The rapid pace of developments in communication technologies have left the military’s information dissemination systems lagging behind. Social media platforms make this process all the more challenging. In the bargain all the good work being done by the armed forces is not known to the people in the disturbed areas and even the rest of the country. There is a requirement, the author feels, of the armed forces strengthening their information outreach.
ENLARGING THE ROLE OF ARMY’S PUBLIC INFORMATION DIRECTORATE
Militancy in J&K, stone throwing, increased militant encounters, Chinese intrusions, regular firing incidents on the Pakistan border and aid to civil authorities ensure that the Army remains in the limelight, throughout. The nation witnesses discussions on TV concerning actions of the Army, where veterans join a multitude of politicians spread across party lines, security analysts from Pakistan and supporters of pro-Pak separatists; all screaming at each other, seeking to drown opponents’ voices on issues of national interest. Rarely do senior serving officers give interviews on prevailing situations, Army’s reactions and involvement or answer media queries. These interviews even when held, never can give a comprehensive picture of the Army’s involvement in every aspect of local life. They are primarily issue based, limiting themselves to current issues. Thus, the nation receives only a limited version of the whole story.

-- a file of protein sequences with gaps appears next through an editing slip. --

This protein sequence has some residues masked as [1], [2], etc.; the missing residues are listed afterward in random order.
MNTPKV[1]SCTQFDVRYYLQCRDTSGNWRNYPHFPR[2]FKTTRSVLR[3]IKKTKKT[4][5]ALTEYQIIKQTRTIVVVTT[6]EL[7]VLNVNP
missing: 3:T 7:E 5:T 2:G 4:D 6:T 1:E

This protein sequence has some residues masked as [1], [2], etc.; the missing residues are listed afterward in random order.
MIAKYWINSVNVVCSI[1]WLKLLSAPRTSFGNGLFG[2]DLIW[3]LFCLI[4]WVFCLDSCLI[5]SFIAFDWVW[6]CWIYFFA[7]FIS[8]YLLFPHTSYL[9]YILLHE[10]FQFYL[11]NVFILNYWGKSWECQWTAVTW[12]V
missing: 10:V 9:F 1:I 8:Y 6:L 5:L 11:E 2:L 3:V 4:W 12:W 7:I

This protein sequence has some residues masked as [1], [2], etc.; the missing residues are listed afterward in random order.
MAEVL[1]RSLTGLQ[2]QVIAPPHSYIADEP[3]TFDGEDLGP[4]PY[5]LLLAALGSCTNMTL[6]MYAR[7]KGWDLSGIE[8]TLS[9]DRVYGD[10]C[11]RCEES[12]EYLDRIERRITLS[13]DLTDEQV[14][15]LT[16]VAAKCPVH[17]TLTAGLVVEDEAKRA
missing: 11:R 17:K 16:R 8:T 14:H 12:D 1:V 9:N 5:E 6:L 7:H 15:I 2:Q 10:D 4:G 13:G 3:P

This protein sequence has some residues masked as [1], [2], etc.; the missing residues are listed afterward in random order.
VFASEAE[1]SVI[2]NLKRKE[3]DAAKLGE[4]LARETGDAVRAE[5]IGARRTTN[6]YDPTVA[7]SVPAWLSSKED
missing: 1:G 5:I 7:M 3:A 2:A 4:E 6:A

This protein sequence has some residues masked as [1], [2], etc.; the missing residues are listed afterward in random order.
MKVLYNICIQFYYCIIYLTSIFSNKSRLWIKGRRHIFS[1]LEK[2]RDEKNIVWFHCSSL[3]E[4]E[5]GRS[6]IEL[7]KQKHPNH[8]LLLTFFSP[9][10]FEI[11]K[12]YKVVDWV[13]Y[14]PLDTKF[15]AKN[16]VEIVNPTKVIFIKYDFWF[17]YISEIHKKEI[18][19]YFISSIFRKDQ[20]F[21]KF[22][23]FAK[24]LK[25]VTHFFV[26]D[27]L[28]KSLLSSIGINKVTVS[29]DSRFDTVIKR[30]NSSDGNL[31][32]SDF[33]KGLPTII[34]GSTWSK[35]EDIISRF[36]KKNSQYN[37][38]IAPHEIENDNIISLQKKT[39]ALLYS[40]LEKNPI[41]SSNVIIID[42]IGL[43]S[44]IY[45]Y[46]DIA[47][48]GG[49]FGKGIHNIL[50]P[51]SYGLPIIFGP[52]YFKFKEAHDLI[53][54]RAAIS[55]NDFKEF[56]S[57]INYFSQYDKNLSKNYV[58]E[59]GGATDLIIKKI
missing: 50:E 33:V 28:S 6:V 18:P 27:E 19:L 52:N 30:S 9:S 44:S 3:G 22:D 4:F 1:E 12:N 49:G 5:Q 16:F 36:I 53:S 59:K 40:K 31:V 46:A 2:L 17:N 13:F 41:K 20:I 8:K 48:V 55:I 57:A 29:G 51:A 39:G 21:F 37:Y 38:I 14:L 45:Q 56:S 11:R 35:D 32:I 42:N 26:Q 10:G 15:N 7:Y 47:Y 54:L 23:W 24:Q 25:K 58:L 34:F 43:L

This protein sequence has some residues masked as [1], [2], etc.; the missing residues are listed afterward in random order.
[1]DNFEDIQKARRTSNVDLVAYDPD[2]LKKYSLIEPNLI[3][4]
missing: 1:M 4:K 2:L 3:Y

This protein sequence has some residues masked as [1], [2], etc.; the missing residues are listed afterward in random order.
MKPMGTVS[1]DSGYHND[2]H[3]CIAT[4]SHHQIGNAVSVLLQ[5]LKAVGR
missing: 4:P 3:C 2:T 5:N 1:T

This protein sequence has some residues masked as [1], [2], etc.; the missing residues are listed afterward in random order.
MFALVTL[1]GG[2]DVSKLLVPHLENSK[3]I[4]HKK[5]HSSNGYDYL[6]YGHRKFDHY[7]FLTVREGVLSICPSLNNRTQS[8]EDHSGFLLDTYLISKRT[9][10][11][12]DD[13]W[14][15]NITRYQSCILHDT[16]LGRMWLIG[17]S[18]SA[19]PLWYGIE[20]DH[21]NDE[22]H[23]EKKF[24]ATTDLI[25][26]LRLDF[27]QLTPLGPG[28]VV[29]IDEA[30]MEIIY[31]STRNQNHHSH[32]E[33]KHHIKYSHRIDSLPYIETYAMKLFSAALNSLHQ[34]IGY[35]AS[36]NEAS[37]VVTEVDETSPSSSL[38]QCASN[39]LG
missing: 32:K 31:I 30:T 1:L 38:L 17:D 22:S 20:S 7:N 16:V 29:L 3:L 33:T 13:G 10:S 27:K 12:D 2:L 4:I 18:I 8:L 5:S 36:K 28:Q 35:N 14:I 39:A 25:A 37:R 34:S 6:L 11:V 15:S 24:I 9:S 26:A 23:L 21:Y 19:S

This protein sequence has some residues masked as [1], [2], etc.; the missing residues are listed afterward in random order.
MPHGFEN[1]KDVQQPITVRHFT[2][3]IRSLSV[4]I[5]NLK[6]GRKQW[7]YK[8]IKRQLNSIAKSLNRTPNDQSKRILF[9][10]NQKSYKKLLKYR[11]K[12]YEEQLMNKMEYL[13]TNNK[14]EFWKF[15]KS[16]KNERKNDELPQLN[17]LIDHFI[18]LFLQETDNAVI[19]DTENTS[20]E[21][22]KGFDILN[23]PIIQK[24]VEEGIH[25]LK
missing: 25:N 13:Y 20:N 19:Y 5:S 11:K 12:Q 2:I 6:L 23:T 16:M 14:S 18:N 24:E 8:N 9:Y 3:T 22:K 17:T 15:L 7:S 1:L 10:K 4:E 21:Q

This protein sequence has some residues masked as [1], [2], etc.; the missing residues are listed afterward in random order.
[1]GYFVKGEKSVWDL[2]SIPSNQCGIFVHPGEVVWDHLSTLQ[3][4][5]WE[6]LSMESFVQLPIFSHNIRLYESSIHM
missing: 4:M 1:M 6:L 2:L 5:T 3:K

In contrast, the Director General (DG), Inter Services Public Relations (ISPR) of Pakistan is the single point contact and source of information on all matters concerning their military. While, for India, ISPR tweets and press releases are a biased version, but for the world ISPR is the source of all information pertaining to military operations or information. Till Parrikar was in the chair, he regularly interacted with the press and presented the military’s viewpoint. However, most of his interactions only concerned operational issues and the government viewpoint.
Ofcourse, India is not akin to Pakistan where recently their PEMRA (Pakistan Electronic Media Regulatory Authority), passed a directive banning all television media houses from airing unverified news or analysis with the theme focussed on or around Pakistan Army or its relationship with the civilian government. The statement went on to state that the content can prove to be problematic if it accuses the military of something or tarnishes its image. It opens the doors to their Army to resort to any level of brutality, when handling militancy, which can never be adversely commented upon. It’s also an open threat to media to toe the Army’s line. The Indian Army, on the other hand, comes in for criticism from various quarters frequently. This is expected in a true democracy and should be welcomed.
Kashmir, the present hotbed of operations, has deep military involvement, basically due to its terrain and lack of development. The Army provides succour to the local population in times of need, medical aid and facilities regularly, computer and skills training to enhance knowledge and employability of youth and also has established Army goodwill schools in remote areas.
There have been instances when Kashmiri sportspersons have been trained at the Army’s cost and its facilities, having gone ahead and performed creditably at national and international events. The young Tajamul Islam, who won the world kickboxing sub junior title, is an example. Further, it has been the Army and the air force which have been the first to react whenever there has been any calamity including floods and earthquakes. Information on all this is hardly ever projected.